Bidding ended Tuesday night for the much-publicized 1869 Peck & Snyder Cincinnati Red Stockings card.
What’s believed to be one of the few surviving copies of one of the world’s oldest baseball card has a new owner.
Memory Lane Inc’s auction of the 1869 Peck & Snyder Cincinnati Red Stockings trade card closed late Tuesday night with a final winning bid of $64,073. With the 17.5% buyer’s premium, the final realized price was $75,285.78, the highest price ever attained for a Pack & Snyder card.
The winning bidder was Tri-Star Productions’ owner Jeff Rosenberg, who told the Fresno Bee he plans to take the card on tour, including a stop at the National Sports Collectors Convention in Cleveland later this year.
The rare card generated international headlines after it was pulled from storage last year by the owner of a central California antique and collectibles shop who didn’t immediately realize its potential value. Bernice Gallego dug the card out of a nondescript box and initially placed the card on eBay, hoping it would sell for just a few dollars. She was contacted by interested collectors almost immediately, which led her to investigate further. She consulted with a local collector who advised her that the card deserved special attention as a previously undiscovered specimen. The find led Gallego to a spot on the Tonight Show and her story received national attention through a variety of national print, electronic and online media outlets.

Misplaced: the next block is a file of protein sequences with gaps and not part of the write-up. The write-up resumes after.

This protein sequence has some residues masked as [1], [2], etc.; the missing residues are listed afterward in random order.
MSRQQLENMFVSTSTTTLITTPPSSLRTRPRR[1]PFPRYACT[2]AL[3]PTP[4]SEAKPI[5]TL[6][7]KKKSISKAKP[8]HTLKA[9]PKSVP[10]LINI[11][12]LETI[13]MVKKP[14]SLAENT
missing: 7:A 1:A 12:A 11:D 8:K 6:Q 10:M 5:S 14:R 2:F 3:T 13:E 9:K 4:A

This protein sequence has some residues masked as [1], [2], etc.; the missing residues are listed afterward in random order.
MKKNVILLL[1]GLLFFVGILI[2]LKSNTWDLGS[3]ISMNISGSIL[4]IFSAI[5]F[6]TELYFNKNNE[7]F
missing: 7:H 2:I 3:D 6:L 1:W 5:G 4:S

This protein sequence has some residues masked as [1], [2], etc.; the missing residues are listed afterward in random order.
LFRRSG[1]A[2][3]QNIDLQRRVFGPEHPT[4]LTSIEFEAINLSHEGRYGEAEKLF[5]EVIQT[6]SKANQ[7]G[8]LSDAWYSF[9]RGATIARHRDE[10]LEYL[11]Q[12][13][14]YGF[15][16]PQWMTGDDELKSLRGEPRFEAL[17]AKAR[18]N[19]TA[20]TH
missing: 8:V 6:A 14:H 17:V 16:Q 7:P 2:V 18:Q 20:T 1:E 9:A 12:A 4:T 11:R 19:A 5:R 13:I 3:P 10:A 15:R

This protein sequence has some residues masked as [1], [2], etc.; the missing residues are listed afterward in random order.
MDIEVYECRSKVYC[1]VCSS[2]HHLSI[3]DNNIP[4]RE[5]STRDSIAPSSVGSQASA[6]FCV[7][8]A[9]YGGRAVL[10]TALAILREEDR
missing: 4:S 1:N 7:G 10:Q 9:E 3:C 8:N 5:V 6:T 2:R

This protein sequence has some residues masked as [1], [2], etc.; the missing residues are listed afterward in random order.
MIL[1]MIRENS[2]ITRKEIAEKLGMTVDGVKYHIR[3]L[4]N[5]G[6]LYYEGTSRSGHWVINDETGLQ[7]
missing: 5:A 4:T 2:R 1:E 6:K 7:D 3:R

Gallego and her husband Al selected Memory Lane to sell the card at auction on its website. After opening January 20, 96 bids were placed before the auction closed Tuesday night.
It’s believed less than ten of the Red Stockings cards exist. The card was issued as a promotional item by sporting goods dealer Peck & Snyder to honor the rapid rise and success of the nation’s first professional baseball team.
“Baseball has gone through many evolutions, and this card provides a time capsule of what the sport used to look like in terms of the uniforms and equipment," said PSA president Joe Orlando, whose company provided authentication. "The card is a tremendous conversation piece whether you’re a collector, an avid baseball fan or historian.”